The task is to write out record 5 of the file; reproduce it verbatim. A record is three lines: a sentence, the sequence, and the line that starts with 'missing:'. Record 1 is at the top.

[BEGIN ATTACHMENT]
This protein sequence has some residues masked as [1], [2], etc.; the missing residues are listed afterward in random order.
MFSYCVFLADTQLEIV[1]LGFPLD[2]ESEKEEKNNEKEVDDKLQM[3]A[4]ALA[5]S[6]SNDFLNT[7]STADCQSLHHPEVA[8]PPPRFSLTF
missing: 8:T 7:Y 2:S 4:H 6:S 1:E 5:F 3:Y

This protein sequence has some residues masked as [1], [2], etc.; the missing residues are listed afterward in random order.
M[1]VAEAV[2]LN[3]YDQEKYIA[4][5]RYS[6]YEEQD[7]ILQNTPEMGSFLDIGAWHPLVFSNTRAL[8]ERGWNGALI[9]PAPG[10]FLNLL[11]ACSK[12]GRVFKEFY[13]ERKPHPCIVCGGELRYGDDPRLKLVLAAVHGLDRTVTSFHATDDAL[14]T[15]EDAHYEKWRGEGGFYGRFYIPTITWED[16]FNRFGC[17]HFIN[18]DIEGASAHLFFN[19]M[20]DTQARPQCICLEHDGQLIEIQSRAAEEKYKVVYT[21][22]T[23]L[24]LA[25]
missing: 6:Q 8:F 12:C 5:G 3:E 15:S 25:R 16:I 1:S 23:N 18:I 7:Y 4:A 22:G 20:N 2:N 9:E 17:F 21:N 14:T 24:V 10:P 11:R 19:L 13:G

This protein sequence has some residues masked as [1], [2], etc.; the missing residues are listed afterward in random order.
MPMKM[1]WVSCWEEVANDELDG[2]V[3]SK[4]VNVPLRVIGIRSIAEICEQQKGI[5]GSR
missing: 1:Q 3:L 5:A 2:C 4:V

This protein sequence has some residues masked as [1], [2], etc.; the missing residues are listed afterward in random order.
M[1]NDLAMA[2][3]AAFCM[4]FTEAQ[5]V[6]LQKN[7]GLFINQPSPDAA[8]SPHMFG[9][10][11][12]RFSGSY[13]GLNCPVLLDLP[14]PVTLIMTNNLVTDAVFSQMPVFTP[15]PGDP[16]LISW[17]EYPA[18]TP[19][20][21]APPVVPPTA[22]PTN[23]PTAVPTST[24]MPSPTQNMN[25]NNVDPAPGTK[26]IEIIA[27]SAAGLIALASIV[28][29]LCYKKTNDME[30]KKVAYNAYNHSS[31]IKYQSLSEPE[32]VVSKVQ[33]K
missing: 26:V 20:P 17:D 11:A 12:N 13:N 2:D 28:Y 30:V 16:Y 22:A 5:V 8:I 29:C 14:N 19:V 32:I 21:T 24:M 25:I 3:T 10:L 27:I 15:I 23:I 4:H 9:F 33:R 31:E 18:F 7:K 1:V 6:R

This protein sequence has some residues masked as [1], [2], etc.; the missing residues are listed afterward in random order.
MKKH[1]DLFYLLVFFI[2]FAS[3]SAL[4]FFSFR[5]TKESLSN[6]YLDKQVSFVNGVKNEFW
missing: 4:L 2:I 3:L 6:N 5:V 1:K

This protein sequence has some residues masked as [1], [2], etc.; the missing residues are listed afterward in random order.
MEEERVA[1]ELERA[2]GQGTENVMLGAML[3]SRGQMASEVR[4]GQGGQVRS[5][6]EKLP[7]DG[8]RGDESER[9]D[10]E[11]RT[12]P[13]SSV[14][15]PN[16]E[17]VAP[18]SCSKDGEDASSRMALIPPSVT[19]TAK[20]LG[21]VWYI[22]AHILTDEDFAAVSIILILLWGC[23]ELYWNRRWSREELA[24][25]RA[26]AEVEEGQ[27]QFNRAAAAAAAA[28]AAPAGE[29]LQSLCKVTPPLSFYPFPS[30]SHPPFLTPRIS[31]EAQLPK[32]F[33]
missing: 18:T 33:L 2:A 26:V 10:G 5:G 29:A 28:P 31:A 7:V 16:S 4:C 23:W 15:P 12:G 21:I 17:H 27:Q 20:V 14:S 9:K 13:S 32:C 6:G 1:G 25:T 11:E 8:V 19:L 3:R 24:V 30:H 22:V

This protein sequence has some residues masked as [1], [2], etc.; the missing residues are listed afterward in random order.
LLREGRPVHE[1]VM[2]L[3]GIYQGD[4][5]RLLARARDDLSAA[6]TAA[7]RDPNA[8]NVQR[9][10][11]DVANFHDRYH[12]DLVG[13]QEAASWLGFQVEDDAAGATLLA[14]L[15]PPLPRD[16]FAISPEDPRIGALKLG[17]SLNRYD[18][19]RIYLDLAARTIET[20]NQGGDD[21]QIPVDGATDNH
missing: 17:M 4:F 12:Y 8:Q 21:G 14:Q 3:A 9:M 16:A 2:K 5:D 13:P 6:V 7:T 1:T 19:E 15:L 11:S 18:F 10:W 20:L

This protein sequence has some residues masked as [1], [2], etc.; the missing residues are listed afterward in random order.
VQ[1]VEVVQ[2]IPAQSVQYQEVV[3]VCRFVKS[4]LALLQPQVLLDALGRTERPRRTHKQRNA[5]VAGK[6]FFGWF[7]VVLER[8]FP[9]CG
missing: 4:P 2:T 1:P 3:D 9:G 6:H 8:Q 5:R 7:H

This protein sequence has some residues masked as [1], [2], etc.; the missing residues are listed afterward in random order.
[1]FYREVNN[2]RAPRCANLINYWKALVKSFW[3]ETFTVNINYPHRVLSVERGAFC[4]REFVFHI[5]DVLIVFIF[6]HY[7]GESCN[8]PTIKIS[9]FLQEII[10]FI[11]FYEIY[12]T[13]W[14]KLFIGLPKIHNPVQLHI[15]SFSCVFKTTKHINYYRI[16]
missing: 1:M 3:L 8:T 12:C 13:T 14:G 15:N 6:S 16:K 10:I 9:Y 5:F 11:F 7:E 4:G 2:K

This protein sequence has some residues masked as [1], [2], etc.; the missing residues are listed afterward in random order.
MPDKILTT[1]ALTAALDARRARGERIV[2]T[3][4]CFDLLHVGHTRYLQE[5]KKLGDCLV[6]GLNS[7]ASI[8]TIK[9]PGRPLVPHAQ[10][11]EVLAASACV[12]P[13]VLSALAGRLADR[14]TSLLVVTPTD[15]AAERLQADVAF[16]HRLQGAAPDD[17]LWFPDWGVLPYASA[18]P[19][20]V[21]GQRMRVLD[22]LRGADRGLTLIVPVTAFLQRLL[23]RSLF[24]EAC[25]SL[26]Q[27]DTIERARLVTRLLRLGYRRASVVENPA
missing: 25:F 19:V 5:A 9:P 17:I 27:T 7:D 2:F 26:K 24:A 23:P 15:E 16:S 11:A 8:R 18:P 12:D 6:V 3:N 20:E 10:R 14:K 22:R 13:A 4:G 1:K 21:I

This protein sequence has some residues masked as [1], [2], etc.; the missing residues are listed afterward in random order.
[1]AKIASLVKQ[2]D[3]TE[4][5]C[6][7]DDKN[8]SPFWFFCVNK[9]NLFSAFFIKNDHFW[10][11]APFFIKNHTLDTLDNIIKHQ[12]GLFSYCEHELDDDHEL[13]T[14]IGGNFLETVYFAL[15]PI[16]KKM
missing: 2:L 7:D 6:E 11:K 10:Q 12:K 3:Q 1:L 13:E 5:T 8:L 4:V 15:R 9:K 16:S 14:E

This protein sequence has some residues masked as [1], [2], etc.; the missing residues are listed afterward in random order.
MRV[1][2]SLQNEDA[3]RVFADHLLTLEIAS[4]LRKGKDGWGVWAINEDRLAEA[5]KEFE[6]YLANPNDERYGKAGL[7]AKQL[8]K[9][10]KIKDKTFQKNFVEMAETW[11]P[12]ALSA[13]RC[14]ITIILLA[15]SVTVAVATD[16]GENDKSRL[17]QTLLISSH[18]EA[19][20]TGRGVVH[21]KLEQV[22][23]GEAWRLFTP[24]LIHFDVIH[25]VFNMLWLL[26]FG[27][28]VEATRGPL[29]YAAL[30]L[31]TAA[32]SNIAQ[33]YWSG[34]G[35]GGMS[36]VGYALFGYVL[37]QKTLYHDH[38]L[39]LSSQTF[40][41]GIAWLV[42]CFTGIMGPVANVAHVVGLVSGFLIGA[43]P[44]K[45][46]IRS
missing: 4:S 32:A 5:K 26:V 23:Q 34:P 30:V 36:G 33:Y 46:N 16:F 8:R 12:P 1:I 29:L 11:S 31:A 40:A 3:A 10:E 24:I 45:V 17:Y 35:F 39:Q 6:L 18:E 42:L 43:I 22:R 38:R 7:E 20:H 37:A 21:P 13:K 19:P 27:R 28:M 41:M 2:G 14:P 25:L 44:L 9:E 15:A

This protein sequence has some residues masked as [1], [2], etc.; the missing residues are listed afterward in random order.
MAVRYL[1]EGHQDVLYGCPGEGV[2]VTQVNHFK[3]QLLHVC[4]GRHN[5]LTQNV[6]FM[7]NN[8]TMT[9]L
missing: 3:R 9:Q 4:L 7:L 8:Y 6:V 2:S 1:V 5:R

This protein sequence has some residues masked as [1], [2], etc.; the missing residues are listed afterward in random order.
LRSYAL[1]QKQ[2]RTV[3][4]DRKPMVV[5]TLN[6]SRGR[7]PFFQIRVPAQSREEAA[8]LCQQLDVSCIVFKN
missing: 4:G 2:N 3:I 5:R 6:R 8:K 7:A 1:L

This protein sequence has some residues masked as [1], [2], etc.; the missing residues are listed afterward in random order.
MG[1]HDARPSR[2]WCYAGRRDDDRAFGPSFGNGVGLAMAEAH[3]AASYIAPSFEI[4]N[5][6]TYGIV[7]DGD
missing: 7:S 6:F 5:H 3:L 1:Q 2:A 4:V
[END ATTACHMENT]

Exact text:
This protein sequence has some residues masked as [1], [2], etc.; the missing residues are listed afterward in random order.
MKKH[1]DLFYLLVFFI[2]FAS[3]SAL[4]FFSFR[5]TKESLSN[6]YLDKQVSFVNGVKNEFW
missing: 4:L 2:I 3:L 6:N 5:V 1:K